(1) Pursue all of the claims included in the Statement of Claim in court; or
(2) Pursue the eligible claims in arbitration and the ineligible claims in court.
(1) “Claim”—For purposes of this Rule, the term “claim” means any dispute or controversy described in a Statement of Claim or answer, including Counter-claims, Cross-claims, and Third-party claims, for which the claimant is seeking any form of relief, damages or other remedy.
(2) “Occurrence or event”—For purposes of this Rule, the term “occurrence or event” means:
(A) The date of the transaction upon which the claim is based; or,
(B) If the claim does not arise from a transaction, the date of the occurrence of the act or omission upon which the claim is based.
10324. Interpretation of Provisions of Code and Enforcement of Arbitrator Rulings
The arbitrators may interpret and apply the provisions of this Code and take appropriate action to obtain compliance with any ruling that they make, except as provided in other provisions of this Code. The interpretations and actions of the arbitrators to obtain compliance shall be final and binding upon the parties.
III. Amendment Nos. 5, 6, and 7 
In Amendment No. 5, the NASD responded to comments on the proposal and made two minor revisions to the proposed rule text in response to points raised by one commenter. First, the NASD amended proposed NASD Rule 10304(d)(1), which is largely a recodification of current NASD Rule 10307(a), by deleting the words “or any other time limitations that may apply to a claim.” The NASD explained, however, that it intended for the term “statute of limitations” to be read broadly to include all time limitations that might apply to a claim under applicable law. Second, in proposed NASD Rule 10304(f)(1), the NASD revised the definition of “claim” by inserting the words “or answer” following “Statement of Claim.”
In Amendment No. 6, the NASD stated that the effective date of the proposed rule change would be 120 days after the Commission had taken final action on the last of three related rule filings: SR-NASD-97-44 (the present proposal), SR-NASD-97-47, and SR-NASD-98-74. The NASD stated that, to avoid multiple amendments of customer account agreements as a result of these three Start Printed Page 19466proposed rule changes, all of them should take effect at the same time, and that the effective date of the rules should provide enough time for member firms to replace their customer agreements.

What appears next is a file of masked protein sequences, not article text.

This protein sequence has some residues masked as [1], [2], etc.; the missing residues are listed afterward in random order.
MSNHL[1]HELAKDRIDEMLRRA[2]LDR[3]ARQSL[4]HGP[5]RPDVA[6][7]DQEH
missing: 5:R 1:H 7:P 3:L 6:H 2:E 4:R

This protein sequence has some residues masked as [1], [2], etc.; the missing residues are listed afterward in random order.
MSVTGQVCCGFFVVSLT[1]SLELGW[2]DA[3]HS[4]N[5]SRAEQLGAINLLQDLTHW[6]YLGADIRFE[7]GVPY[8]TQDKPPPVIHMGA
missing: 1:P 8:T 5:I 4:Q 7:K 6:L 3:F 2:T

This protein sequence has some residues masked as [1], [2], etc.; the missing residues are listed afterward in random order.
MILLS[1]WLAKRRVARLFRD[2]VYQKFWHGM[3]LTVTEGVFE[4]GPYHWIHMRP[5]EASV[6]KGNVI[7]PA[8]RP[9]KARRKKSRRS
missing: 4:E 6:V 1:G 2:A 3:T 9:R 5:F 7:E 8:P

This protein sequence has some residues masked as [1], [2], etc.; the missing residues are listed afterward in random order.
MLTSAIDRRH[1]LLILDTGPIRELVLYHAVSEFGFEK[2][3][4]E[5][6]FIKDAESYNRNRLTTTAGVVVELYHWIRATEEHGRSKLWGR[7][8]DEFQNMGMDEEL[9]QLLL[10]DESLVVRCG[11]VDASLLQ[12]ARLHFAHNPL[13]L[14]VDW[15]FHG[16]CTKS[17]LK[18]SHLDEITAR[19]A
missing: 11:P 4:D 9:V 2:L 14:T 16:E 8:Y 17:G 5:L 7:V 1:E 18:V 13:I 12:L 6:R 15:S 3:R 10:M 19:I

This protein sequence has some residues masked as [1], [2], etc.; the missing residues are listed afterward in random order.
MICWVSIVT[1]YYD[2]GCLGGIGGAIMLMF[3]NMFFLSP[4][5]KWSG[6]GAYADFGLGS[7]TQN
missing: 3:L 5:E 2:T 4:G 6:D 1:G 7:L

In Amendment No. 7, the NASD again revised the proposed effective date. The NASD has now stated that it would de-link the effective date of this proposed rule change from the two others. The NASD also stated that it would announce the effective date of the proposed rule change in a Notice to Members following final action by the Commission, and that the effective date would be at least 30 days after publication of a Notice to Members. Because Amendment No. 7 supercedes Amendment No. 6, the Commission is not soliciting comment on the latter.
VI. Solicitation of Comments
Interested persons are invited to submit written data, views, and arguments concerning the proposed rule change, as amended, including whether the proposal is consistent with the Act. In particular, the Commission is soliciting comment on the issues highlighted below:
Existing NASD Rule 10304 does not provide guidance regarding who makes the determination of eligibility, when such determinations should be made, and under what procedures. This has resulted in protracted and expensive litigation proceedings. The proposed rule is based on the current rule, continuing with the basic premise that claims older than six years are not appropriate for arbitration. The proposed rule change states that it would address defects in the existing rule, in part, by narrowing the outright ban on older cases (because the ban would not be enforced unless a responding party raised the provision within the time established by the rule), and by appointing the Director to decide whether the Statement of Claim asserts that claims are within the six-year time limitation. Proposed NASD Rule 10304(b)(4) would provide that the Director's decision regarding the eligibility of a claim is final, and that no party to the arbitration may seek review of the determination in any forum, in an action to vacate the arbitration award, or in any other proceeding. Decisions on eligibility that have been made by arbitrators have been subject to motions to vacate under the Federal Arbitration Act. Under the proposed rule change eligibility determinations would no longer be subject to such motions. Given this background:
1. Should the proposed rule explicitly provide for additional review of the Director's determination on eligibility, for example, to the NASD Dispute Resolution Board of Governors?
2. In the absence of review of particular eligibility determinations under the proposed rule, does NASD Dispute Resolution governance and oversight by the Commission provide sufficient assurance of the integrity of eligibility determinations?
Broker-dealers are compelled by existing NASD Rule 10301(a) to arbitrate certain customer claims upon demand. NASD member firms generally require customers, in their account opening documents, to agree that disputes must be arbitrated. Under proposed NASD Rule 10304(d)(3), “[a] claimant may pursue a claim in court even if a court or the Director determines the claim is ineligible for arbitration.” Further, proposed NASD Rule 10304(e) would allow a claimant to consolidate eligible and ineligible claims in court, or to bifurcate the claims, pursuing some in arbitration or others in court. In a companion filing, the NASD has proposed to amend NASD Rule 3110(f) governing the use of predispute arbitration agreements with customers to implement the changes to NASD Rule 10304 proposed in the present filing. In light of the above: